Psalms 73-89.

Psalm 73

1 A Psalm of Asaph.

Truly God is good to Israel, even to such as are of a clean heart.

2 But as for me, my feet were almost gone; my steps had well nigh slipped.
3 For I was envious at the foolish, when I saw the prosperity of the wicked.
4 For there are no bands in their death: but their strength is firm.
5 They are not in trouble as other men; neither are they plagued like other men.
6 Therefore pride compasseth them about as a chain; violence covereth them as a garment.
7 Their eyes stand out with fatness: they have more than heart could wish.
8 They are corrupt, and speak wickedly concerning oppression: they speak loftily.
9 They set their mouth against the heavens, and their tongue walketh through the earth.

10 Therefore his people return hither: and waters of a full cup are wrung out to them.
11 And they say, How doth God know? and is there knowledge in the most High?
12 Behold, these are the ungodly, who prosper in the world; they increase in riches.

13 Verily I have cleansed my heart in vain, and washed my hands in innocency.
14 For all the day long have I been plagued, and chastened every morning.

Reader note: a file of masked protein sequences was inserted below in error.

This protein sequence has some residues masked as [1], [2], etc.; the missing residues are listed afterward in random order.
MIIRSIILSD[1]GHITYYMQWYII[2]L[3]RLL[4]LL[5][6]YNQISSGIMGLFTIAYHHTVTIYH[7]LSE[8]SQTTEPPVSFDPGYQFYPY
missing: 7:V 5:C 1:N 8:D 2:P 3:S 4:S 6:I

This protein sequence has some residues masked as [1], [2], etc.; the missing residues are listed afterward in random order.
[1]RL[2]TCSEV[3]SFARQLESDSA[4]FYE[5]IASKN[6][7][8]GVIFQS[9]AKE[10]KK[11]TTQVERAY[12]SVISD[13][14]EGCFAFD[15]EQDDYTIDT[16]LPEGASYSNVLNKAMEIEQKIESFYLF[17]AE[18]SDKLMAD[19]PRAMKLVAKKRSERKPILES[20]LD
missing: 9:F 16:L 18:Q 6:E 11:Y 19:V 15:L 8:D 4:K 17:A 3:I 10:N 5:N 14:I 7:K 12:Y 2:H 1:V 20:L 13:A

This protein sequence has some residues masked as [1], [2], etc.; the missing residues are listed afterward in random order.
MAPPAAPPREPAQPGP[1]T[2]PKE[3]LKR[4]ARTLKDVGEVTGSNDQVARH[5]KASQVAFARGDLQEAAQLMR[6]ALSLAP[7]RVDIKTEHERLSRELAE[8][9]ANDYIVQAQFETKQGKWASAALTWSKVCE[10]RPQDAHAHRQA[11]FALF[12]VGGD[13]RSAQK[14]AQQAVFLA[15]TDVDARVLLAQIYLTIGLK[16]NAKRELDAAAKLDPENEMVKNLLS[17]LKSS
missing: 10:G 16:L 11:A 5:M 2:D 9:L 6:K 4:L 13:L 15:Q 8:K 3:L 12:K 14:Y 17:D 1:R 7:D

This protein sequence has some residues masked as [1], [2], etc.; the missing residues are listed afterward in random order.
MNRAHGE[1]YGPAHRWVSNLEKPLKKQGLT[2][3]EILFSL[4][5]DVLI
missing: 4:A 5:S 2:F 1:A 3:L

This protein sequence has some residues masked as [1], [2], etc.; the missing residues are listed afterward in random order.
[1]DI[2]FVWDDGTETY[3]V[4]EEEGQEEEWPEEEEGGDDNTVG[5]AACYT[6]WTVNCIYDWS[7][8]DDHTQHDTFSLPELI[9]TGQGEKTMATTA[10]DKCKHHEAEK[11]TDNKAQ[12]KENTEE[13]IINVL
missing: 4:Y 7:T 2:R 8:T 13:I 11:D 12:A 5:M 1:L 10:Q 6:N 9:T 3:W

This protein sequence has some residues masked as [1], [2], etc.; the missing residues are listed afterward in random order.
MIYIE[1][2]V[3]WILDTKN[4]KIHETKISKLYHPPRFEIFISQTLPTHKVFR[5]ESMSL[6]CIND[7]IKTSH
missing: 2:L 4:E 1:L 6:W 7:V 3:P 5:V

15 If I say, I will speak thus; behold, I should offend against the generation of thy children.

16 When I thought to know this, it was too painful for me;
17 Until I went into the sanctuary of God; then understood I their end.
18 Surely thou didst set them in slippery places: thou castedst them down into destruction.
19 How are they brought into desolation, as in a moment! they are utterly consumed with terrors.
20 As a dream when one awaketh; so, O Lord, when thou awakest, thou shalt despise their image.

21 Thus my heart was grieved, and I was pricked in my reins.
22 So foolish was I, and ignorant: I was as a beast before thee.
23 Nevertheless I am continually with thee: thou hast holden me by my right hand.
24 Thou shalt guide me with thy counsel, and afterward receive me to glory.
25 Whom have I in heaven but thee? and there is none upon earth that I desire beside thee.

26 My flesh and my heart faileth: but God is the strength of my heart, and my portion for ever.
27 For, lo, they that are far from thee shall perish: thou hast destroyed all them that go a whoring from thee.
28 But it is good for me to draw near to God: I have put my trust in the Lord GOD, that I may declare all thy works.

* NOTE: On Opening and Closing Comments in the Psalms.
[Some commentators take the Psalm in Habakkuk 3 to be a standard model for the Psalms.
Habakkuk's Psalm begins with the name of the composer (Habakkuk) and a musical notation ("upon Shigionoth").
It closes with a dedication or a "send to" notice ("To the chief singer on my stringed instruments").
I have arranged similar material, where it is found in the Psalter, in accord with the model in Habakkuk.]